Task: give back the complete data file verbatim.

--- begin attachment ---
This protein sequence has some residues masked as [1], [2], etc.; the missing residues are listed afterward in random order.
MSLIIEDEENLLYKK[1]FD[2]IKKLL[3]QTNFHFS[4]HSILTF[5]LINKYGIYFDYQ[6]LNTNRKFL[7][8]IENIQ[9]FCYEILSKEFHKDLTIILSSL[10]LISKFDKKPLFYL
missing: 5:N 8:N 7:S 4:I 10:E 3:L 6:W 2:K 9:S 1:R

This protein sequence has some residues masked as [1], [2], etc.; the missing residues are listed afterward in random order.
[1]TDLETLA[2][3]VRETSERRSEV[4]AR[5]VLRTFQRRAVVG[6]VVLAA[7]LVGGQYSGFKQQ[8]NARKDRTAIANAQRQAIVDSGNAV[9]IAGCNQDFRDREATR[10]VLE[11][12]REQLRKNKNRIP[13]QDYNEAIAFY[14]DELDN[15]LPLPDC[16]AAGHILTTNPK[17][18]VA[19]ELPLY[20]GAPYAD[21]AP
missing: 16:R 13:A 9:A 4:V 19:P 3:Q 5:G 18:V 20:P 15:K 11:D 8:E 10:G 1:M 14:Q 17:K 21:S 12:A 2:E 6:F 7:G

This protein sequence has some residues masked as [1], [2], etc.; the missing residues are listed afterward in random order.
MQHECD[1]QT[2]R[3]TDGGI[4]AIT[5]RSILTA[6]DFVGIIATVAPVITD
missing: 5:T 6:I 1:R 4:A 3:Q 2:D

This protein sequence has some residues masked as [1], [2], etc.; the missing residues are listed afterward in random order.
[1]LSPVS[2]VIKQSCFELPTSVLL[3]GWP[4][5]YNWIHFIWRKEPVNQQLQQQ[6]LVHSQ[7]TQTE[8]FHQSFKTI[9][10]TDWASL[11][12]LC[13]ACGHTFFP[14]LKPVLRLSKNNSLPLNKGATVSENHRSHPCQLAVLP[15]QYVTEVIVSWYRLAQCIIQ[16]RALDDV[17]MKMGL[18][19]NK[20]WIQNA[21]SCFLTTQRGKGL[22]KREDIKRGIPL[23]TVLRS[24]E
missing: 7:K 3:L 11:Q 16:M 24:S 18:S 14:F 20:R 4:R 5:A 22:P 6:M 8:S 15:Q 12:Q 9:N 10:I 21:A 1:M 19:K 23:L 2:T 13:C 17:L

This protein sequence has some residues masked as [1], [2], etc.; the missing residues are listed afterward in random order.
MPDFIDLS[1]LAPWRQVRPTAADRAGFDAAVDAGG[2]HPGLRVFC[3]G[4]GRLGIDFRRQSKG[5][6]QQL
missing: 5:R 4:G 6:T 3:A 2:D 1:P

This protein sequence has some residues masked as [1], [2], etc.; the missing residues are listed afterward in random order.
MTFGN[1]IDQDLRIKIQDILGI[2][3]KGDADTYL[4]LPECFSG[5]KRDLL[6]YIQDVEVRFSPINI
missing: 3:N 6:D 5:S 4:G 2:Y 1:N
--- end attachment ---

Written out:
This protein sequence has some residues masked as [1], [2], etc.; the missing residues are listed afterward in random order.
MSLIIEDEENLLYKK[1]FD[2]IKKLL[3]QTNFHFS[4]HSILTF[5]LINKYGIYFDYQ[6]LNTNRKFL[7][8]IENIQ[9]FCYEILSKEFHKDLTIILSSL[10]LISKFDKKPLFYL
missing: 5:N 8:N 7:S 4:I 10:E 3:L 6:W 2:K 9:S 1:R

This protein sequence has some residues masked as [1], [2], etc.; the missing residues are listed afterward in random order.
[1]TDLETLA[2][3]VRETSERRSEV[4]AR[5]VLRTFQRRAVVG[6]VVLAA[7]LVGGQYSGFKQQ[8]NARKDRTAIANAQRQAIVDSGNAV[9]IAGCNQDFRDREATR[10]VLE[11][12]REQLRKNKNRIP[13]QDYNEAIAFY[14]DELDN[15]LPLPDC[16]AAGHILTTNPK[17][18]VA[19]ELPLY[20]GAPYAD[21]AP
missing: 16:R 13:A 9:A 4:V 19:P 3:Q 5:G 18:V 20:P 15:K 11:D 8:E 10:G 1:M 14:Q 17:K 21:S 12:A 2:E 6:F 7:G

This protein sequence has some residues masked as [1], [2], etc.; the missing residues are listed afterward in random order.
MQHECD[1]QT[2]R[3]TDGGI[4]AIT[5]RSILTA[6]DFVGIIATVAPVITD
missing: 5:T 6:I 1:R 4:A 3:Q 2:D

This protein sequence has some residues masked as [1], [2], etc.; the missing residues are listed afterward in random order.
[1]LSPVS[2]VIKQSCFELPTSVLL[3]GWP[4][5]YNWIHFIWRKEPVNQQLQQQ[6]LVHSQ[7]TQTE[8]FHQSFKTI[9][10]TDWASL[11][12]LC[13]ACGHTFFP[14]LKPVLRLSKNNSLPLNKGATVSENHRSHPCQLAVLP[15]QYVTEVIVSWYRLAQCIIQ[16]RALDDV[17]MKMGL[18][19]NK[20]WIQNA[21]SCFLTTQRGKGL[22]KREDIKRGIPL[23]TVLRS[24]E
missing: 7:K 3:L 11:Q 16:M 24:S 18:S 14:F 20:R 4:R 5:A 22:P 6:M 8:S 15:Q 12:Q 9:N 10:I 21:A 1:M 19:K 23:L 2:T 13:C 17:L

This protein sequence has some residues masked as [1], [2], etc.; the missing residues are listed afterward in random order.
MPDFIDLS[1]LAPWRQVRPTAADRAGFDAAVDAGG[2]HPGLRVFC[3]G[4]GRLGIDFRRQSKG[5][6]QQL
missing: 5:R 4:G 6:T 3:A 2:D 1:P

This protein sequence has some residues masked as [1], [2], etc.; the missing residues are listed afterward in random order.
MTFGN[1]IDQDLRIKIQDILGI[2][3]KGDADTYL[4]LPECFSG[5]KRDLL[6]YIQDVEVRFSPINI
missing: 3:N 6:D 5:S 4:G 2:Y 1:N